• Submitted individual poems to an average of five publications or contests a week and had five pieces accepted. I expect a 20:1 ratio of rejections to acceptances, so this is better than expected. Twenty-one other journals are still reviewing my submissions on Submittable.
  • Sent my manuscript Mad Quick Hand of the Seashore to a few different small presses, some of which were running contests.
  • Published two articles over at Gender Focus. The most recent is an essay about Princess Leia, my first feminist role model. Yes, I like science fiction. Don’t judge me. I’ll repost it here once it’s been up on Gender Focus for a while.
  • Typed and revised at least a few poems.
  • Started the MFA application process. Even though I don’t plan to start a program until summer of 2016, one of the programs I visited asked me to start a file with them now. In spite of my chops, I found filling out the initial application form incredibly daunting. It took me about three weeks to send it in.
  • Finished a review copy of Tawnysha Greene’s gorgeous and devastating new novel A House Made of Stars. I’m in the process of conducting an author interview.

Maybe that’s enough.

 

About Okelle

Self-portrait photograph of Frances Johnston, 1889-1910
A portrait of the artist as a young bohemian
Photo credit: Frances Johnston, on exhibit at Clio

Miss Ophelia Karen Elizabeth Laurel Lucia Emmett (commonly known as Okelle) was born into a prestigious Denver family fallen on hard times during the Great Depression of the 1970s. Due to the family’s lessened circumstances, Okelle was forced to sell matches and flowers on the streets of Denver after school during most of her formative years. She refers to this period of her life in her memoirs as the “burning flower” years.

After her mother attempted to sell her to a local brothel to pay off her mah-jong debts, Okelle absconded to San Franscisco with the family silver. There she made a name for herself among the buskers and street performers as Little Nell, the Singing Match Girl. Eventually she attracted the attention of a sociology professor from UC Berkeley, who recognized Miss Okelle’s as-yet-untapped intellectual prowess and groomed her for a scholarship position at the University. Okelle took advantage of the professor’s kindness and eventually earned an undergraduate degree in English literature from UC Berkeley before going on to study at Cambridge as a Rhodes Scholar. While at Cambridge, she met and married one of the descendants of the notorious Bloomsbury group and bore him a child whom they named Buttercup.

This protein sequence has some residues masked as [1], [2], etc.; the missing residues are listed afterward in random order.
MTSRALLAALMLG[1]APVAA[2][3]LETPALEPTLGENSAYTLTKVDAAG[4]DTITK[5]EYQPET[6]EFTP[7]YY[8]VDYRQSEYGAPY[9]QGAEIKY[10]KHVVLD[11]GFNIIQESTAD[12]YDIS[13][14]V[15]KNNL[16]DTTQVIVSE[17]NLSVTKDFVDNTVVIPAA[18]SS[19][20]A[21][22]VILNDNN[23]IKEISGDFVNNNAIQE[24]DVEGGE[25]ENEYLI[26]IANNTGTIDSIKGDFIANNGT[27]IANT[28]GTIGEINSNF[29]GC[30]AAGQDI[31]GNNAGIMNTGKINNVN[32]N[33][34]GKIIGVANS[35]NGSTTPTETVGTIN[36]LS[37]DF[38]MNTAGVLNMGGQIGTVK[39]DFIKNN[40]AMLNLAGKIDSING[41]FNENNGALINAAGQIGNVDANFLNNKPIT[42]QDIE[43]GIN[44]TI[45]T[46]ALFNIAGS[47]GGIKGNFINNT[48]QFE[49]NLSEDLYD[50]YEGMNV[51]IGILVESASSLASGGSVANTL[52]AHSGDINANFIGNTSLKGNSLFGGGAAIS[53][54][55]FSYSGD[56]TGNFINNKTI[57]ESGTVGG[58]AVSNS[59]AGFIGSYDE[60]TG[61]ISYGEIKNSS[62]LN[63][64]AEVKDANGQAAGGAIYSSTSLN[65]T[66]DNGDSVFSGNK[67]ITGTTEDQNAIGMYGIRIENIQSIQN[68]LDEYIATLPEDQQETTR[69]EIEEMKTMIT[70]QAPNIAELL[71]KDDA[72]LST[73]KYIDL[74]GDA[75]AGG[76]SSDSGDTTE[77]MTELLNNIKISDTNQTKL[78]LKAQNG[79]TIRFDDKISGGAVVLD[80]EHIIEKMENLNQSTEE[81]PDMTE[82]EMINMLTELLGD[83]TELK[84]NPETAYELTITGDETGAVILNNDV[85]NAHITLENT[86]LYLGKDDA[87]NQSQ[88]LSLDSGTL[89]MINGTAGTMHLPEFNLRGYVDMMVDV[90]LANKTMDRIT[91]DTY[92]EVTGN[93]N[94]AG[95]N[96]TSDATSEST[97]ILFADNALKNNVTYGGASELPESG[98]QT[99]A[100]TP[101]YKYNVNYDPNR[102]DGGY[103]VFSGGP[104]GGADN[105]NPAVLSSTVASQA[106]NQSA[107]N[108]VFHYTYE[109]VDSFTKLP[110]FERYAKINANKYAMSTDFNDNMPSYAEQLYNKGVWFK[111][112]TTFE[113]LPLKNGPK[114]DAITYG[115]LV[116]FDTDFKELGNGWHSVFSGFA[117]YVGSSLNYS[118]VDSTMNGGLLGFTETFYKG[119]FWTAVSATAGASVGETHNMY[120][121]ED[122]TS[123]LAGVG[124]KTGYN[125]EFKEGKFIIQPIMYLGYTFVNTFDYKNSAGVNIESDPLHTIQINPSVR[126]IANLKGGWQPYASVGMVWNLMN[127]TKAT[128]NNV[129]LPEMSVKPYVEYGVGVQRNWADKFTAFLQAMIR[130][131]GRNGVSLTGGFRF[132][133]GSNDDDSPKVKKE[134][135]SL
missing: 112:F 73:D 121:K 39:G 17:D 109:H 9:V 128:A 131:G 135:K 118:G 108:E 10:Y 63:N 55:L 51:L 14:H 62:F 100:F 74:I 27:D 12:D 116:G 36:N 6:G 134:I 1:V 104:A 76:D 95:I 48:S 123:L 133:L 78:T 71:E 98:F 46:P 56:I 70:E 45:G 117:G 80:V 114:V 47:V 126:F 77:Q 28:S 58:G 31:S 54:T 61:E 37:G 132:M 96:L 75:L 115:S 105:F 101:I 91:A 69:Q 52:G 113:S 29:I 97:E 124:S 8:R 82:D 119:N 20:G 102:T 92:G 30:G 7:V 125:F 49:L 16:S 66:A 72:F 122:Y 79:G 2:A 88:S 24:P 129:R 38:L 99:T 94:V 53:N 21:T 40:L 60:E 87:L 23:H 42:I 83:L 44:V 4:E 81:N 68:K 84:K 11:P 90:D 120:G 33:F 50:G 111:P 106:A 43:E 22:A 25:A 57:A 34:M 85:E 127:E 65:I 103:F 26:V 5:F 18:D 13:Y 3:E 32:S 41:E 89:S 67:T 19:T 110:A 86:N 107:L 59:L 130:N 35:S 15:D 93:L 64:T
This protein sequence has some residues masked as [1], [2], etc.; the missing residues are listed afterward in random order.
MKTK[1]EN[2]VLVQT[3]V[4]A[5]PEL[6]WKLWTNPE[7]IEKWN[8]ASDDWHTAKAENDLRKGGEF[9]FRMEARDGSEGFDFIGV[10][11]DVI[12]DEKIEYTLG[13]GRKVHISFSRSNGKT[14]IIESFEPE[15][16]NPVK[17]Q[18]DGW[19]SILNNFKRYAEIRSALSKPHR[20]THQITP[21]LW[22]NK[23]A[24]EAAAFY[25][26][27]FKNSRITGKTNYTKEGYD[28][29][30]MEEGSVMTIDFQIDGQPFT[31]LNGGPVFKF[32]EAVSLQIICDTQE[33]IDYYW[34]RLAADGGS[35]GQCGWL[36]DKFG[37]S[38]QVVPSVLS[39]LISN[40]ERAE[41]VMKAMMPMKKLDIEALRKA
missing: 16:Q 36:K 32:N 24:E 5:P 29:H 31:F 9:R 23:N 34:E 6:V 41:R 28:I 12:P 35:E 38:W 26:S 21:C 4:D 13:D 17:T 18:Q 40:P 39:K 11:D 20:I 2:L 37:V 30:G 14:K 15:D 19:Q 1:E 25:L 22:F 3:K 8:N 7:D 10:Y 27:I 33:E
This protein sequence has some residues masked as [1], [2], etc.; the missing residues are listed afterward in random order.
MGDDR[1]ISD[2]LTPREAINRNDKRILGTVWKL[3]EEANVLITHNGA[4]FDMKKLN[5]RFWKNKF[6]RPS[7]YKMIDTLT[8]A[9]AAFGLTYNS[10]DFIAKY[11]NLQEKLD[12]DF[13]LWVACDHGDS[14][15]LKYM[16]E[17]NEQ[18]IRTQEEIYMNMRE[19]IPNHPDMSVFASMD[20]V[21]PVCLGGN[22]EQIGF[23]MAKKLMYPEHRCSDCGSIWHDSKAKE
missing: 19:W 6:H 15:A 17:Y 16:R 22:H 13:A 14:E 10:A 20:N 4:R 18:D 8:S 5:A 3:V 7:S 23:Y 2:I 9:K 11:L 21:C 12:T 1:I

Poor little Buttercup met a terrible fate Continue reading “About Okelle”

Ebb and Flow, Walking the Po-Biz Labyrinth

Since I stopped posting drafts of poems to this blog, I find myself writing fewer drafts of poems. The instant gratification of a blog can become addictive, but without a workshop or some other audience — some other incubator of the work– my poetry becomes like a tree falling in a forest. Of course, the squirrels and sparrows and voles are there to hear the tree falling, but they don’t really give very productive feedback. Neither do the random strangers who click “like” when I post an unformed draft.

Going back to Barbara’s workshop would help, and I’ve been taking some baby steps in that direction. I rearranged my schedule so that I might go, but I still need to take the plunge, make the call, set the date that I will return. And figure out how to pay for it.

Photograph of a turf labyrinth
Walking the Po-Biz Labyrinth

Poetry seems like such a slow crawl right now — like that point in a labyrinth when you see the goal in sight, but turn away from it on your journey toward it. It’s not that I’ve been stagnant, it’s just that generating new work has taken a back seat to polishing old work and sending finished work out to journals. Submitting work is strangely exhausting. It gets easier with time, and then again it doesn’t. But I need to trust that there’s no wrong turning, that there’s only the inexorable journey toward the center.

Continue reading “Ebb and Flow, Walking the Po-Biz Labyrinth”